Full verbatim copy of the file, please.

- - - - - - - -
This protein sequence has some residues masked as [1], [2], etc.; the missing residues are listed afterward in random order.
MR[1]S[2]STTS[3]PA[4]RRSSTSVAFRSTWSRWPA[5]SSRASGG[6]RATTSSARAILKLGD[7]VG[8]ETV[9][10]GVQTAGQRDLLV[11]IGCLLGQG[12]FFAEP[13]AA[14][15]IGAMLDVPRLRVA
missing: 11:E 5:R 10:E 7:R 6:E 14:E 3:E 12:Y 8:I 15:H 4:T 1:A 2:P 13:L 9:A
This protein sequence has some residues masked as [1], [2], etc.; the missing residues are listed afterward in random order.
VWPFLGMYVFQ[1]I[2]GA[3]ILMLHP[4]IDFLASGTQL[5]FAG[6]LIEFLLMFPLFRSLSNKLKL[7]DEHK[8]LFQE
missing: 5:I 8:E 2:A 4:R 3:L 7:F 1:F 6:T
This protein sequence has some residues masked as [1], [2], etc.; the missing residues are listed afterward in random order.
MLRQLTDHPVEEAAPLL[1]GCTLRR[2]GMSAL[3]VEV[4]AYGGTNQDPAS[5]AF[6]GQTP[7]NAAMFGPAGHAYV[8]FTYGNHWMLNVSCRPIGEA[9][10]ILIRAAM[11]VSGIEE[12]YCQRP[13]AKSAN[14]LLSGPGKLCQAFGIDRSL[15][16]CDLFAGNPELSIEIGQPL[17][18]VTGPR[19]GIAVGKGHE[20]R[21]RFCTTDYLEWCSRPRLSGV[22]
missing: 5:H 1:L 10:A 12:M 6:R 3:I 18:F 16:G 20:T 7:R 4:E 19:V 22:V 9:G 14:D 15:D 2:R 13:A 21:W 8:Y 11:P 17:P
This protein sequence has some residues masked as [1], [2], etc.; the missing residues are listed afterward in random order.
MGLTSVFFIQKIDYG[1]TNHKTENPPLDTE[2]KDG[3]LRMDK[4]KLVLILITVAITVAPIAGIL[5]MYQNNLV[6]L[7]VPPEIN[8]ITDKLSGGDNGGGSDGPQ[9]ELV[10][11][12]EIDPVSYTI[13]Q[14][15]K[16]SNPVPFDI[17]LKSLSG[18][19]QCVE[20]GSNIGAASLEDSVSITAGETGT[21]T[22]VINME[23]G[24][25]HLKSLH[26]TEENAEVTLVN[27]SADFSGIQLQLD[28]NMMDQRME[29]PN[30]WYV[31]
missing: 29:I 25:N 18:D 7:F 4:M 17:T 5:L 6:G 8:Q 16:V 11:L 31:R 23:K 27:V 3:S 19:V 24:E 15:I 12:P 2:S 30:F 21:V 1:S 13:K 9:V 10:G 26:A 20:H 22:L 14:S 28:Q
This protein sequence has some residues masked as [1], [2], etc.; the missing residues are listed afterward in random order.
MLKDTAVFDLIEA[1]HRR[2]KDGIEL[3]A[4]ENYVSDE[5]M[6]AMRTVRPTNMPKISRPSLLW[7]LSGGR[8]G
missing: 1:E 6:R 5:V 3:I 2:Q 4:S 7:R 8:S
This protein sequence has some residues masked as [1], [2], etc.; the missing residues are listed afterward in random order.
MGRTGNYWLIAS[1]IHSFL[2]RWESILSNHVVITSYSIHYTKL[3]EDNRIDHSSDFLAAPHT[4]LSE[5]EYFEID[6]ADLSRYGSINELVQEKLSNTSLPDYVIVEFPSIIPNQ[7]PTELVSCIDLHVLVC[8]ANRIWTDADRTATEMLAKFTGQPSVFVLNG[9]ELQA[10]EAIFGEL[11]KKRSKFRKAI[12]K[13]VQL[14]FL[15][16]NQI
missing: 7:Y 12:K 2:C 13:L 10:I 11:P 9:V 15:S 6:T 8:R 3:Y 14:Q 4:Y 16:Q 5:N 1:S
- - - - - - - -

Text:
This protein sequence has some residues masked as [1], [2], etc.; the missing residues are listed afterward in random order.
MR[1]S[2]STTS[3]PA[4]RRSSTSVAFRSTWSRWPA[5]SSRASGG[6]RATTSSARAILKLGD[7]VG[8]ETV[9][10]GVQTAGQRDLLV[11]IGCLLGQG[12]FFAEP[13]AA[14][15]IGAMLDVPRLRVA
missing: 11:E 5:R 10:E 7:R 6:E 14:E 3:E 12:Y 8:I 15:H 4:T 1:A 2:P 13:L 9:A
This protein sequence has some residues masked as [1], [2], etc.; the missing residues are listed afterward in random order.
VWPFLGMYVFQ[1]I[2]GA[3]ILMLHP[4]IDFLASGTQL[5]FAG[6]LIEFLLMFPLFRSLSNKLKL[7]DEHK[8]LFQE
missing: 5:I 8:E 2:A 4:R 3:L 7:F 1:F 6:T
This protein sequence has some residues masked as [1], [2], etc.; the missing residues are listed afterward in random order.
MLRQLTDHPVEEAAPLL[1]GCTLRR[2]GMSAL[3]VEV[4]AYGGTNQDPAS[5]AF[6]GQTP[7]NAAMFGPAGHAYV[8]FTYGNHWMLNVSCRPIGEA[9][10]ILIRAAM[11]VSGIEE[12]YCQRP[13]AKSAN[14]LLSGPGKLCQAFGIDRSL[15][16]CDLFAGNPELSIEIGQPL[17][18]VTGPR[19]GIAVGKGHE[20]R[21]RFCTTDYLEWCSRPRLSGV[22]
missing: 5:H 1:L 10:A 12:M 6:R 3:I 18:F 16:G 20:T 7:R 4:E 19:V 22:V 9:G 14:D 15:D 2:R 13:A 21:W 8:Y 11:P 17:P
This protein sequence has some residues masked as [1], [2], etc.; the missing residues are listed afterward in random order.
MGLTSVFFIQKIDYG[1]TNHKTENPPLDTE[2]KDG[3]LRMDK[4]KLVLILITVAITVAPIAGIL[5]MYQNNLV[6]L[7]VPPEIN[8]ITDKLSGGDNGGGSDGPQ[9]ELV[10][11][12]EIDPVSYTI[13]Q[14][15]K[16]SNPVPFDI[17]LKSLSG[18][19]QCVE[20]GSNIGAASLEDSVSITAGETGT[21]T[22]VINME[23]G[24][25]HLKSLH[26]TEENAEVTLVN[27]SADFSGIQLQLD[28]NMMDQRME[29]PN[30]WYV[31]
missing: 29:I 25:N 18:D 7:F 4:M 17:T 5:L 6:G 8:Q 16:V 11:L 31:R 23:K 27:V 3:S 19:V 24:E 15:I 12:P 2:S 30:F 21:V 1:S 13:K 9:V 10:G 26:A 20:H 22:L 14:S 28:Q
This protein sequence has some residues masked as [1], [2], etc.; the missing residues are listed afterward in random order.
MLKDTAVFDLIEA[1]HRR[2]KDGIEL[3]A[4]ENYVSDE[5]M[6]AMRTVRPTNMPKISRPSLLW[7]LSGGR[8]G
missing: 1:E 6:R 5:V 3:I 2:Q 4:S 7:R 8:S
This protein sequence has some residues masked as [1], [2], etc.; the missing residues are listed afterward in random order.
MGRTGNYWLIAS[1]IHSFL[2]RWESILSNHVVITSYSIHYTKL[3]EDNRIDHSSDFLAAPHT[4]LSE[5]EYFEID[6]ADLSRYGSINELVQEKLSNTSLPDYVIVEFPSIIPNQ[7]PTELVSCIDLHVLVC[8]ANRIWTDADRTATEMLAKFTGQPSVFVLNG[9]ELQA[10]EAIFGEL[11]KKRSKFRKAI[12]K[13]VQL[14]FL[15][16]NQI
missing: 7:Y 12:K 2:C 13:L 10:I 11:P 9:V 15:S 6:T 8:R 3:Y 14:Q 4:Y 16:Q 5:N 1:S